70,000 South Sudanese flee fighting since May truce

Briefing Notes, 27 May 2014

This is a summary of what was said by UNHCR spokesperson Adrian Edwards to whom quoted text may be attributed at the press briefing, on 27 May 2014, at the Palais des Nations in Geneva.

In South Sudan, the number of people fleeing fighting continues to rise almost three weeks on from a truce agreement.

Since the signing of the Cessation of Hostilities Agreement on 9 May in Addis Ababa, the number of internally displaced people has grown by 46,000 people to 1,005,096. Over the same period, the number of South Sudanese refugees in Ethiopia, Kenya, Sudan and Uganda has swollen by over 20,000 to 370,000 people.

South Sudan has been mired in civil conflict for over six months, aggravating an already dire humanitarian situation. The truce signed earlier this month was the second so far.

Ethiopia currently hosts the largest South Sudanese refugee population at 131,051 people, mostly women and children. Recent arrivals say they have fled fighting in neighbouring Jonglei and Upper Nile states, particularly the area around Mathiang in Longechuk county of Upper Nile State. Those from other areas said they feared imminent attacks or food insecurity.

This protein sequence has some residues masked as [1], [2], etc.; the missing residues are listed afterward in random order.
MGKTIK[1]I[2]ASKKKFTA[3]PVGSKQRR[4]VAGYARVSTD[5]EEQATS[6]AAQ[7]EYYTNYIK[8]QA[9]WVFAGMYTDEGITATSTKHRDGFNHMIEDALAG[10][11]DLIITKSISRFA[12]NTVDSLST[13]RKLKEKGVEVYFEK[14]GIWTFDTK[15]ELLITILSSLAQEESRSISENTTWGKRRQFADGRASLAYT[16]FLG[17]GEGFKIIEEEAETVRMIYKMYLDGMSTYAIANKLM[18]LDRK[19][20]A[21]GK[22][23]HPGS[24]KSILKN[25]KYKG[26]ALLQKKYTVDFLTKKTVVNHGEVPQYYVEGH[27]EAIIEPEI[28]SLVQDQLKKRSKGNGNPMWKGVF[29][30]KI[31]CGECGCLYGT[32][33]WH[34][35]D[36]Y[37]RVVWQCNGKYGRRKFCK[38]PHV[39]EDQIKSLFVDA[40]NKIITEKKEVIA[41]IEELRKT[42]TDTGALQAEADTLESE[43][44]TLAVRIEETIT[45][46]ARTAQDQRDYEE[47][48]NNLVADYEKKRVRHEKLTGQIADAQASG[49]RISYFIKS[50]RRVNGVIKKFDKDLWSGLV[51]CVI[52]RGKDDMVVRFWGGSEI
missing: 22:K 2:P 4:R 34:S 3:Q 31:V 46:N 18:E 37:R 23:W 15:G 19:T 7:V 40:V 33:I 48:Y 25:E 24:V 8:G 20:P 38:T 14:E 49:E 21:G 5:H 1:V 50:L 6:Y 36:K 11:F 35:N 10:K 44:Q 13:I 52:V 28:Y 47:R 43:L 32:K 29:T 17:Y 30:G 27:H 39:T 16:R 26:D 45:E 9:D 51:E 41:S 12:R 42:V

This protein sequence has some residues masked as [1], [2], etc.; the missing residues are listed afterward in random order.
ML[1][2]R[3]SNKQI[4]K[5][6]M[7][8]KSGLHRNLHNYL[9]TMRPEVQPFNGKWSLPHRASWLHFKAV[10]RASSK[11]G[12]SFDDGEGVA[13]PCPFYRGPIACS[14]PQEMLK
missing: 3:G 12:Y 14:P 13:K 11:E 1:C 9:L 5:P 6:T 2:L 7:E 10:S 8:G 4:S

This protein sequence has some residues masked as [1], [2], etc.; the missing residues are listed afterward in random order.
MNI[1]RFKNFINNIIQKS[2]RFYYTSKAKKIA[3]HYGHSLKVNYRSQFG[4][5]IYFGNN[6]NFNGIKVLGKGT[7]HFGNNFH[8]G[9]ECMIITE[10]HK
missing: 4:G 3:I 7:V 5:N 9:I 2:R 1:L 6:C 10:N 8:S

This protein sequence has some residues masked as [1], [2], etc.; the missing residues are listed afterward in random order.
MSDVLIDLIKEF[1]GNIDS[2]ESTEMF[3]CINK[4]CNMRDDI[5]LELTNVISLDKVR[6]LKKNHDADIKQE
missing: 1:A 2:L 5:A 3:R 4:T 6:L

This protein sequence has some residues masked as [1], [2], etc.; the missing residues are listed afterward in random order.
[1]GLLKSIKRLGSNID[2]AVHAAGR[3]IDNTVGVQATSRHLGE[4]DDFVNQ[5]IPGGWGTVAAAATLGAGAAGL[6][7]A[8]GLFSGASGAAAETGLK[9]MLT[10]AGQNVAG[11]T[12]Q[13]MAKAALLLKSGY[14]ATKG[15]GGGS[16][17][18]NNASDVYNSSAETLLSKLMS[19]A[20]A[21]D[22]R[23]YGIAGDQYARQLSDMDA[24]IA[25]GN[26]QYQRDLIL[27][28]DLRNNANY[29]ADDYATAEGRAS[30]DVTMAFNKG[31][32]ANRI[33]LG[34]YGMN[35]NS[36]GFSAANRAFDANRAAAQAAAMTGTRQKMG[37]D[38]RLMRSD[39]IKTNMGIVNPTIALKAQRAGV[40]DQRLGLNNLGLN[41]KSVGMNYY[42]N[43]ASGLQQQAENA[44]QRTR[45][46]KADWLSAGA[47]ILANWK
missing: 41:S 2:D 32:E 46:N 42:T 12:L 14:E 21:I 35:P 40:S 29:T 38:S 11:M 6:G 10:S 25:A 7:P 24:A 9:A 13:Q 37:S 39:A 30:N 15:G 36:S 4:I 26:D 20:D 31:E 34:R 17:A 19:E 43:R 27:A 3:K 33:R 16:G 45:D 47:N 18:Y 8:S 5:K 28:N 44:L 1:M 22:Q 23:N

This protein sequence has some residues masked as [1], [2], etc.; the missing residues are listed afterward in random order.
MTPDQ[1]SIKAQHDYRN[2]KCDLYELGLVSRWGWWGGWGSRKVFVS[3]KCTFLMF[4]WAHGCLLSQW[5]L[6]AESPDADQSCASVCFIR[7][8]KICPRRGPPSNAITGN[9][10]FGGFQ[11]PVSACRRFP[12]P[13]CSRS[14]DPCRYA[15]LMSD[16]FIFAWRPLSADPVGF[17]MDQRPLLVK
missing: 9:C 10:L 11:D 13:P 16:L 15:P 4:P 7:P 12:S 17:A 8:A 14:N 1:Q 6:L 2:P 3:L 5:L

To accommodate the refugees, UNHCR and the Ethiopian authorities have opened three new camps this year, two of which (Leitchuor and Kule I) have a combined population of 95,085 refugees and are already full. The third camp, Kule II which we opened on May 17, is already hosting 5,997 refugees. With 16,500 more refugees at the border waiting to be relocated there, and an average of 1,000 South Sudanese arriving daily in Ethiopia, we have already started looking for additional land for a fourth camp.

With the conflict in South Sudan having put four million people at risk of acute food insecurity, UNHCR is concerned at the potential for further displacement internally and into neighbouring countries over the coming weeks. South Sudan is also host to some 320,000 refugees from Sudan. Among these, we are also worried about food shortages, particularly those in the Maban area of Upper Nile.

Currently across South Sudan many people are unable to farm, to access their normal food sources, or to migrate with their livestock. An added challenge for those hoping to flee areas of fighting is that roads and river crossings are becoming impassable because of the rainy season.

UNHCR thanks donors for the $600 million pledged last week in Oslo towards UN humanitarian operations aimed at alleviating the plight of forcibly displaced South Sudanese. This includes operations inside South Sudan, as well as the four countries hosting South Sudanese refugees.

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